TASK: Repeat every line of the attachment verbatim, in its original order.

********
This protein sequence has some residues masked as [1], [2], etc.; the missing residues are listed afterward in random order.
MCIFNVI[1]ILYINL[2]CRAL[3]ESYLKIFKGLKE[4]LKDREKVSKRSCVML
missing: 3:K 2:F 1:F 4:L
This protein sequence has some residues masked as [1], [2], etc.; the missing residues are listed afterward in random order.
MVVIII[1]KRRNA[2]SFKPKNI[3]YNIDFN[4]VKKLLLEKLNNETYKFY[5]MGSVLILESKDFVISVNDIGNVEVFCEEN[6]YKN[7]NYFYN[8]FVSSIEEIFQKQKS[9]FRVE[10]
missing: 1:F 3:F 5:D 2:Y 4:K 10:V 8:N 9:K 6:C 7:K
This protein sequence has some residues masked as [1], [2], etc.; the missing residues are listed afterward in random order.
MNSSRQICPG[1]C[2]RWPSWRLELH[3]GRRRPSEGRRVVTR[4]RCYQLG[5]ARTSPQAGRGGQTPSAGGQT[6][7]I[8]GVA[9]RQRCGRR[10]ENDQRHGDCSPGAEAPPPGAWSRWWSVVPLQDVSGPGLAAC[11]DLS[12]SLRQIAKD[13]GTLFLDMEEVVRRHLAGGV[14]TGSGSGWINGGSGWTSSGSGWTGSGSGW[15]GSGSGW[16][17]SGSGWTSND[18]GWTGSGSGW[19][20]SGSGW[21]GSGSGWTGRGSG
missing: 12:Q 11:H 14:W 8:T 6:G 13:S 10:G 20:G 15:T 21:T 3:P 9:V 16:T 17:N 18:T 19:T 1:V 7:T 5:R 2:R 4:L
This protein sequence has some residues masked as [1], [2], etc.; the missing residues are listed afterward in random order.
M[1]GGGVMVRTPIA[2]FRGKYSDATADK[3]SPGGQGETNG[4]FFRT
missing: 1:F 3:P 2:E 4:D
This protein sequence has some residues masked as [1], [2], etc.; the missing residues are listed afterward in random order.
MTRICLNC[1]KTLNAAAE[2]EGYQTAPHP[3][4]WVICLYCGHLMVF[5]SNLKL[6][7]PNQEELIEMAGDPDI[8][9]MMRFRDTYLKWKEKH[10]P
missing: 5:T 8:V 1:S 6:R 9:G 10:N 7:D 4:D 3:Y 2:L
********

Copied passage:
This protein sequence has some residues masked as [1], [2], etc.; the missing residues are listed afterward in random order.
MCIFNVI[1]ILYINL[2]CRAL[3]ESYLKIFKGLKE[4]LKDREKVSKRSCVML
missing: 3:K 2:F 1:F 4:L
This protein sequence has some residues masked as [1], [2], etc.; the missing residues are listed afterward in random order.
MVVIII[1]KRRNA[2]SFKPKNI[3]YNIDFN[4]VKKLLLEKLNNETYKFY[5]MGSVLILESKDFVISVNDIGNVEVFCEEN[6]YKN[7]NYFYN[8]FVSSIEEIFQKQKS[9]FRVE[10]
missing: 1:F 3:F 5:D 2:Y 4:K 10:V 8:N 9:K 6:C 7:K
This protein sequence has some residues masked as [1], [2], etc.; the missing residues are listed afterward in random order.
MNSSRQICPG[1]C[2]RWPSWRLELH[3]GRRRPSEGRRVVTR[4]RCYQLG[5]ARTSPQAGRGGQTPSAGGQT[6][7]I[8]GVA[9]RQRCGRR[10]ENDQRHGDCSPGAEAPPPGAWSRWWSVVPLQDVSGPGLAAC[11]DLS[12]SLRQIAKD[13]GTLFLDMEEVVRRHLAGGV[14]TGSGSGWINGGSGWTSSGSGWTGSGSGW[15]GSGSGW[16][17]SGSGWTSND[18]GWTGSGSGW[19][20]SGSGW[21]GSGSGWTGRGSG
missing: 12:Q 11:H 14:W 8:T 6:G 13:S 10:G 20:G 15:T 21:T 3:P 9:V 16:T 17:N 18:T 19:T 1:V 7:T 5:R 2:R 4:L
This protein sequence has some residues masked as [1], [2], etc.; the missing residues are listed afterward in random order.
M[1]GGGVMVRTPIA[2]FRGKYSDATADK[3]SPGGQGETNG[4]FFRT
missing: 1:F 3:P 2:E 4:D
This protein sequence has some residues masked as [1], [2], etc.; the missing residues are listed afterward in random order.
MTRICLNC[1]KTLNAAAE[2]EGYQTAPHP[3][4]WVICLYCGHLMVF[5]SNLKL[6][7]PNQEELIEMAGDPDI[8][9]MMRFRDTYLKWKEKH[10]P
missing: 5:T 8:V 1:S 6:R 9:G 10:N 7:D 4:D 3:Y 2:L